The ILO consists of three different parts: the International Labor Conference, the Board and the International Labor Office. All have a unique three-tier structure for the ILO, with each Member State represented by representatives of the government, employers and workers.
The International Labor Conference is the ILO’s highest decision – making body, which, among other things, adopts conventions and recommendations and approves the budget. The Labor Conference meets every year in June, at its headquarters in Geneva, Switzerland.
Each Member State is represented by four delegates: two representatives of the government, one for employers and one for workers. Each delegate has the right to speak and vote. There is a strong cohesion within both the employer and employee groups. Sometimes they vote against each other, or together against the often more divided group of government representatives.
The board is the executive body. It consists of 28 government representatives and 14 representatives each from employees and employers. Ten of the government seats are weighted for “industrially important” countries, the others are elected in three years by the labor conference.
The Board leads the ILO’s work between the meetings of the Labor Conference. Every five years, it appoints the Director-General of the ILO, who is the head of the International Labor Office. Juan Somavía from Chile was re-elected in 2003 for a second term as CEO.
The International Labor Office is the ILO’s secretariat. It prepares the organization’s activities and also conducts research and publishes various publications on the ILO’s subject areas.
The Geneva Employment Agency and the ILO’s more than 40 regional offices employ a total of around 1,900 people. In addition, about 600 experts work with the ILO’s technical assistance to member countries. The regional offices in different states handle regional information and are responsible for monitoring and some development assistance.
Sweden has had a special ILO committee since 1927. A similar committee exists in the other Nordic states, but not generally among ILO members.
The Swedish ILO Committee consists of nine members, three of whom represent the government, three employers and three employees.
The committee’s tasks include participating in the preparation of conventions and recommendations, reporting to the ILO on the application of the conventions that Sweden has ratified (see Glossary) and disseminating knowledge about the ILO in Sweden. Another important task is to examine whether the submitted national bills are compatible with Sweden’s commitments to the ILO.
Standing for International Labor Organization according to Abbreviationfinder, the ILO cannot punish Member States that violate ratified conventions. However, each Member State is required to report to the ILO on compliance with the Convention.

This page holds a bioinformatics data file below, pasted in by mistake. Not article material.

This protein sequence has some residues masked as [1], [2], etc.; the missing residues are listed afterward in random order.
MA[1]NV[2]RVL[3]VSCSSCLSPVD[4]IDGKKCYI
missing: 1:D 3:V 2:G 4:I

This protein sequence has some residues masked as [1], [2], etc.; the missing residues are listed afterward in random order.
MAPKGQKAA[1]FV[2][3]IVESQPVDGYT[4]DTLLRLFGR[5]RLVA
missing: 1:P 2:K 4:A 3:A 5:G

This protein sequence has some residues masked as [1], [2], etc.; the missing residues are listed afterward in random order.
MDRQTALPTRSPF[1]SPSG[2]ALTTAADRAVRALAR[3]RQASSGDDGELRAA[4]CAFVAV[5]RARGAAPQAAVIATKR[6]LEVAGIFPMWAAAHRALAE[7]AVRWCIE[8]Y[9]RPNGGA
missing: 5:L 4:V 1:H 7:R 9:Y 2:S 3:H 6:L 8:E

There are two bodies working on the verification of these reports. One is an independent expert committee that presents an annual report on how the conventions are complied with by the states. The second is a tripartite committee which, during the working conference, publicly deals with the most urgent cases where the laws and policies of states differ from the conventions entered into.
Sweden was criticized, for example, in 1994 after the decision to introduce a qualifying period day in health insurance. Swedish trade unions had accused the government of thereby violating a convention on benefits in the event of occupational injuries. An investigation within the ILO gave the trade unions the right; a state that has ratified this convention may have qualifying days in the health insurance, but then these must have been there from the beginning. A deterioration in the form of qualifying days is contrary to the content of the convention.
A special committee under the ILO’s board is investigating complaints about violations of association law. Following union complaints, the committee criticized Sweden in 2003 for enacting laws that violated existing collective agreements. This applied to the law on flexible retirement age, which, in violation of some collective agreements, gave the employee the right to work until the age of 67.
Aid and research
The ILO’s extensive technical assistance goes mainly to Africa, Asia and Latin America. The assistance accounts for about a third of the ILO’s total budget, but is almost entirely funded by voluntary contributions from Member States and from other international organizations.
The goal of “decent work” has increasingly become the guiding light for efforts in the field. The largest individual program has in a short time become one that is focused on stopping child labor.
Aid projects are often carried out in close cooperation with other UN bodies such as the United Nations Development Program (UNDP) and the United Nations Population Fund (UNFPA). Some of the development assistance projects are aimed at reducing unemployment and increasing economic development, for example by combating rural poverty. Many projects promote vocational training, for example through support for the development of teaching materials, rehabilitation of the disabled and education of women and young people who do not go to school.
The ILO also conducts special support projects for a number of professional industries. There are also various forms of support projects for the social partners. Another area is improved working conditions and an improved working environment.
The ILO’s activities also include research and investigative work, mainly on various problems in the labor market.
At the International Institute for Labor Market Studies in Geneva and at the International Institute for Technical and Other Education in Turin, Italy, the ILO organizes courses where most participants come from the Third World.